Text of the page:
KANSAS CITY, Mo. — Kansas City, Missouri, Mayor Quinton Lucas on Thursday said he would seek to place a referendum on the ballot in 2020 asking voters if they support local control of the city's police department.
At a news conference with area faith leaders and activists, Lucas said that he would introduce an ordinance to the City Council that would place the question on the Nov. 3 ballot in Kansas City.
Mayor Quinton Lucas and religious leaders announce they want to put local control of KCPD on the November ballot. @41actionnews— Sarah Plake (@SarahPlakeTV) June 25, 2020
The question would ask voters if they would like to see control of the Kansas City Police Department returned to the mayor and City Council, rather than its current model.
The police department currently answers to the Board of Police Commissioners and its four members, who are appointed by the Missouri governor. The mayor also serves on the board.
"We have had a great deal of conversation in recent weeks about the future of public safety in Kansas City," Lucas said. "I think we have gotten to a point in that conversation where we need to ask the people where they stand, what they think and what they think is important for the future of Kansas City, Missouri."
Approval of the referendum wouldn't change the structure of control, but Lucas said it would send a clear signal on voters' preferences for how to move forward.
If approved by voters, Lucas said the city would move to place the issue at the top of legislative priorities when the Missouri General Assembly returns to the state capitol in January 2021.
If the legislature does not approve the issue, it would need to be petitioned and then placed on a statewide ballot.
Under the "fastest" scenario, Lucas said that by November 2021, the issue could be placed on the statewide ballot.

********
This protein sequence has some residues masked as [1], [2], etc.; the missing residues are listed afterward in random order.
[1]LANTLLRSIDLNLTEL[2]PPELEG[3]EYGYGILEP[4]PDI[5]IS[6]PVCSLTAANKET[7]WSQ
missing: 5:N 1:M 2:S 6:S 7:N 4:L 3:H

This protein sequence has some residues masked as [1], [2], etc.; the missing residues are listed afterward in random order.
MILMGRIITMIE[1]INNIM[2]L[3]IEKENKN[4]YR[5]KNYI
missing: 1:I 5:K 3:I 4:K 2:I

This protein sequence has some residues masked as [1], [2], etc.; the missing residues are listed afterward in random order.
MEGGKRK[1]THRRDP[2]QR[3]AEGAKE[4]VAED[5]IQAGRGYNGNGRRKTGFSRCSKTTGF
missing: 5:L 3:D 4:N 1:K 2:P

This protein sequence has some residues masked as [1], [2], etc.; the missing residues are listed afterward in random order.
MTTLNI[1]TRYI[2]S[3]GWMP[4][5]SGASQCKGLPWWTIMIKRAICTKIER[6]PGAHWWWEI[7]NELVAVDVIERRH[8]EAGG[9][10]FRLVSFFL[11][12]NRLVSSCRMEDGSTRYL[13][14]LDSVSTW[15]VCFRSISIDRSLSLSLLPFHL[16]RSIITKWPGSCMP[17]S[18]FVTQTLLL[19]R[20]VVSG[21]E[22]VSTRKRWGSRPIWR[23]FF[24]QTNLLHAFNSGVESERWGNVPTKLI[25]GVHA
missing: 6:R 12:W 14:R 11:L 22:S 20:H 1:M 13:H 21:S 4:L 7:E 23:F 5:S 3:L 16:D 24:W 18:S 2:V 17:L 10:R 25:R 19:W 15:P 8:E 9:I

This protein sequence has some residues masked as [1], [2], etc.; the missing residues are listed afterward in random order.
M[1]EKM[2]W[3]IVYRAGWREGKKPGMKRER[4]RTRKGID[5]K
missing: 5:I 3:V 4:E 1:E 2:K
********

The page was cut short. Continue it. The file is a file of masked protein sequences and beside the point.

"This doesn't do everything, don't get me wrong," Lucas said. "But this at least lays out a path... of where we can go. And if the public says no, we don't like this path, I respect the public in Kansas City."
At a scheduled briefing on Thursday afternoon, Missouri Gov. Mike Parson said it would require legislative approval to revert KCPD oversight from the Board of Police Commissioners to local control.
KCPD Chief Rick Smith has resisted calls in the past for local control of his department. In a blog post in November 2019, Smith wrote that KCPD's form of governance "should be seen as a strength, not a weakness."
Smith said he believes the push for local control is really a political move because the members of the BOPC all live in the city.
A police spokesman directed 41 Action News to the November blog post when asked for comment about Lucas' actions on Thursday.
During the news conference on Thursday, Lucas outlined the proposal as one part of the larger effort for police reforms in light of the broader conversations about police brutality.
"This is only one bit of a broader change that I am committed to," Lucas said. "We have heard loud and clear that there are people who want to have better relationships between police and their community."
Local control is on a list of recent police reform demands, which are quickly being addressed one by one.
"When I hear local control, that opens the door for a lot of other reform. The biggest thing I have is an independent police review board to handle complaints," Emanuel Cleaver III said, a representative from St. James United Methodist Church.
Protesters say this is the step they were hoping for.
"We're taking a huge step at it right now, but we want everyone to be a part of this, not just the black community," Dominique Johnson said, a protester with the Black Kansas City Family activist group.
Leaders of MORE2, which stands for Metro Organization for Racial and Economic Equity, released a statement ahead of Lucas' announcement saying they were "enthusiastic at seeing the shift in political will" regarding the issue of local control in recent weeks.
“When we started on this journey some five years ago, MORE2 recognized the need for local control was long overdue," Kiku Brooks, co-chair of the Board of Directors of MORE2, said in the statement. "There are few things in this world that do not require an update in 80 years… and Kansas City policing is NOT one of them. Local control will put our citizens in a position to determine where and how our money is being used and will push for increased accountability and transparency in our police department. This ultimately will transform and establish trust between law enforcement and the community it serves."